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Why Can’t They Just Stop?

27th January 2017

Overcoming a gambling problem can be hard for partners, family and friends too. Catherine looks at how relationships can suffer because of a gambling problem, and how you can begin to mend those bridges.

Very often the first words we hear from a caller or counselling client who is affected by someone else’s gambling are along the lines of ‘Why can’t they just stop?’ or ‘How can I make them stop?’

The first question is complex, the latter is a little simpler. You can’t.

Someone struggling with a compulsion to gamble will need to reach their own tipping point, find their own motivation and beat their own demons before they can get on the road to recovery.

Your actions may make the journey a bit smoother, but each individual is responsible for their own choices.

In the meantime, where does that leave you? Your emotions are going through the wringer as well as theirs. You are probably see-sawing between resentment and anger on one side, and heart-wrenching sadness on the other because you can see how awful they feel too. There might be a healthy dose of fear for your future in the mix too, which only helps to make everything seem starker.

Know that there is help on hand, for you and for them.

Our HelpLine Advisers can listen to what’s going on for you and offer practical tips and advice on how to move forward, as well as helping you find a local counsellor who can support you to understand the situation better and look after your own wellbeing.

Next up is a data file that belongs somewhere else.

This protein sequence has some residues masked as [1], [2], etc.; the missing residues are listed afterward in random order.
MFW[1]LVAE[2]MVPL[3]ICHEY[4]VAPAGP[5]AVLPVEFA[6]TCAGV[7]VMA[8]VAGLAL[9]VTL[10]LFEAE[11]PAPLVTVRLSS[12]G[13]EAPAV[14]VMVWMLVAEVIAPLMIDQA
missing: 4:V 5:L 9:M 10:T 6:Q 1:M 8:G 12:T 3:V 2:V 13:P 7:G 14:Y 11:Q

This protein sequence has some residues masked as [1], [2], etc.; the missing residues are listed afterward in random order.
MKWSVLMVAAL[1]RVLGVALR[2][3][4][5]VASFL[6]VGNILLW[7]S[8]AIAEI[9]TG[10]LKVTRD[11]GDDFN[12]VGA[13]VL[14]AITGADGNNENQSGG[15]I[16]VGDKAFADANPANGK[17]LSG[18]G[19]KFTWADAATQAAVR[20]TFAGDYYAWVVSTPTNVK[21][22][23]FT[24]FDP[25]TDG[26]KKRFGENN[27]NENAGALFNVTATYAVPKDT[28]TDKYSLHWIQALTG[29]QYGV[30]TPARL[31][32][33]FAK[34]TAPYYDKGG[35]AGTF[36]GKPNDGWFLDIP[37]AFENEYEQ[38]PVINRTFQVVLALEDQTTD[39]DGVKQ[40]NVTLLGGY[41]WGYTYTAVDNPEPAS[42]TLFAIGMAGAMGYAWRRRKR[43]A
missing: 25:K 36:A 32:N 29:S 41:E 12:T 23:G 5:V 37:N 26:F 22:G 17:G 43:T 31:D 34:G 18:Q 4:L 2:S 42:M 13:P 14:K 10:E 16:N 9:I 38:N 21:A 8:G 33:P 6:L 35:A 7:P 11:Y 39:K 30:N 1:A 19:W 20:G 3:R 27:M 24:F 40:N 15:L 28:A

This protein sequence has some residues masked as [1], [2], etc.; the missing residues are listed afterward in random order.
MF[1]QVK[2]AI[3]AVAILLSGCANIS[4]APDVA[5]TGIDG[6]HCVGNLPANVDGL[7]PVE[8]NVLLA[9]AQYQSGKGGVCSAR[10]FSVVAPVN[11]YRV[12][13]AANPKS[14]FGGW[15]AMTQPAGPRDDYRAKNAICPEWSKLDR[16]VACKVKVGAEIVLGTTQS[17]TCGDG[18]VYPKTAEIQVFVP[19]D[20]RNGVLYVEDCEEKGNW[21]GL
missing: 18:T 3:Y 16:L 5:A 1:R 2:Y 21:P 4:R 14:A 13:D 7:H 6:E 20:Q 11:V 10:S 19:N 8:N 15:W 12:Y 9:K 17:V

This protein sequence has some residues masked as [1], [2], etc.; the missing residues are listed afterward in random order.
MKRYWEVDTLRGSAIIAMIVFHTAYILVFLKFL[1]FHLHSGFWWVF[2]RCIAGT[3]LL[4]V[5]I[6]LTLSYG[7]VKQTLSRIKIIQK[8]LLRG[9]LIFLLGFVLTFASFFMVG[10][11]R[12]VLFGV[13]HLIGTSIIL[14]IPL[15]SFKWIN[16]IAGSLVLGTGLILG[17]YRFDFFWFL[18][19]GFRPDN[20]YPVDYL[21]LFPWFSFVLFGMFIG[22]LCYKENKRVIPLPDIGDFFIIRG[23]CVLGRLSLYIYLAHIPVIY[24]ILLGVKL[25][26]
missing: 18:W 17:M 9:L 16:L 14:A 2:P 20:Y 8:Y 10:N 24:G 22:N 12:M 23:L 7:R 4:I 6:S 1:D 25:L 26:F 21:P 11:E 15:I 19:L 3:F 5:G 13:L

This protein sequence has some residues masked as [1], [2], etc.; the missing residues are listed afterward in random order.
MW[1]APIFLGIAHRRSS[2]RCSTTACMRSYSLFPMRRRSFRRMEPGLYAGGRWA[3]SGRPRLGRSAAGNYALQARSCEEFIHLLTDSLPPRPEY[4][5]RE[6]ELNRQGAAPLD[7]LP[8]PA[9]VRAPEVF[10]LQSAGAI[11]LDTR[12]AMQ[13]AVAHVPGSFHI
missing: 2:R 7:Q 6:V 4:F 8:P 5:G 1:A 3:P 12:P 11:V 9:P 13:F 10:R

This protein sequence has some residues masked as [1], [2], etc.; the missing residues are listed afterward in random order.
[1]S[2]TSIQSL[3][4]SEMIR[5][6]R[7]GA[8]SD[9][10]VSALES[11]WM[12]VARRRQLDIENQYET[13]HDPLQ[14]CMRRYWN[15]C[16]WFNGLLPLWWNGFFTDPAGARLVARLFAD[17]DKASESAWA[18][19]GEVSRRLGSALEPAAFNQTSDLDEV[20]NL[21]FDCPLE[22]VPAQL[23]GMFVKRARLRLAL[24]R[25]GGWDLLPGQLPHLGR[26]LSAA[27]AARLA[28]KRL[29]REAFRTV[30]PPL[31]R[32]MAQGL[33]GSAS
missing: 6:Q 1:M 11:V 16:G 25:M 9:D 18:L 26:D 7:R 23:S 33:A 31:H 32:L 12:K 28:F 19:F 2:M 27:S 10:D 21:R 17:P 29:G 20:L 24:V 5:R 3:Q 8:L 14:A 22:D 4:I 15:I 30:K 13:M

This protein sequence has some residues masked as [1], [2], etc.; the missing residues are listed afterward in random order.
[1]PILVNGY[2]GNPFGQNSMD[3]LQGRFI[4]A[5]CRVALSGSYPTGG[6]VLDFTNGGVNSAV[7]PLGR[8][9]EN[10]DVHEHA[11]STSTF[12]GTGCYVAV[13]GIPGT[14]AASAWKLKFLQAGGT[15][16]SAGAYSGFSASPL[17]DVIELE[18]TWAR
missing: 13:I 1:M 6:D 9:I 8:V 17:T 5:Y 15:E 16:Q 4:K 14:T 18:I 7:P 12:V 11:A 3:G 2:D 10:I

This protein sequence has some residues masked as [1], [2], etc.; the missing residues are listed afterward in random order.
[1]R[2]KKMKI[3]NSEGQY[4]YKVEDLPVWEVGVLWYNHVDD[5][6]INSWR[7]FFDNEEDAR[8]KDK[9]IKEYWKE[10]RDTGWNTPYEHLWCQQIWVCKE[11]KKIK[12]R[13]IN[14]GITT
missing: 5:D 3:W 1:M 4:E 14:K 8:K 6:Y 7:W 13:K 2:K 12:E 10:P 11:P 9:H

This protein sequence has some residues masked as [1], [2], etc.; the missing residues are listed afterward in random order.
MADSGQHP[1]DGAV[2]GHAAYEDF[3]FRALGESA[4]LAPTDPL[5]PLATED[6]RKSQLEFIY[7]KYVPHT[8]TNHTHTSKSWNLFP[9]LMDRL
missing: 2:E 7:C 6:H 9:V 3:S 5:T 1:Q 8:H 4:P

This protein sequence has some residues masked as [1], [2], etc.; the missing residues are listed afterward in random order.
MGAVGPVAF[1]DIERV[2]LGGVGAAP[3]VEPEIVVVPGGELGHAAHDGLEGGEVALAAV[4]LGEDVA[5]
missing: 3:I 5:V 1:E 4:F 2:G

It’s natural that we want to help those close to us if they are struggling, but the weight of broken promises and potentially financial crisis can feel unbearable. Sometimes you may even start to wonder if it’s somehow your fault that your loved one ended up in this position. Our counsellors can help you get a better perspective of the situation and figure out for yourself where a relationship may be repaired.

If you find that you feel overwhelmed or are losing hope, it is important to seek professional help. Share your concerns with your GP, a relationship counsellor or with a GamCare counsellor.


I suspect they’ve got a gambling problem but I haven’t asked them about it. How can I?

If you have yet to raise the subject with your loved one, try not to make assumptions about why they gamble, just discuss what you have observed.

Take time to think about what you want to say. Encourage the person to see the consequences of their behaviours and its effect on you.

It might help to write your feelings down, or to speak to an Adviser on the National Gambling HelpLine.

For more information have a read through our support leaflet.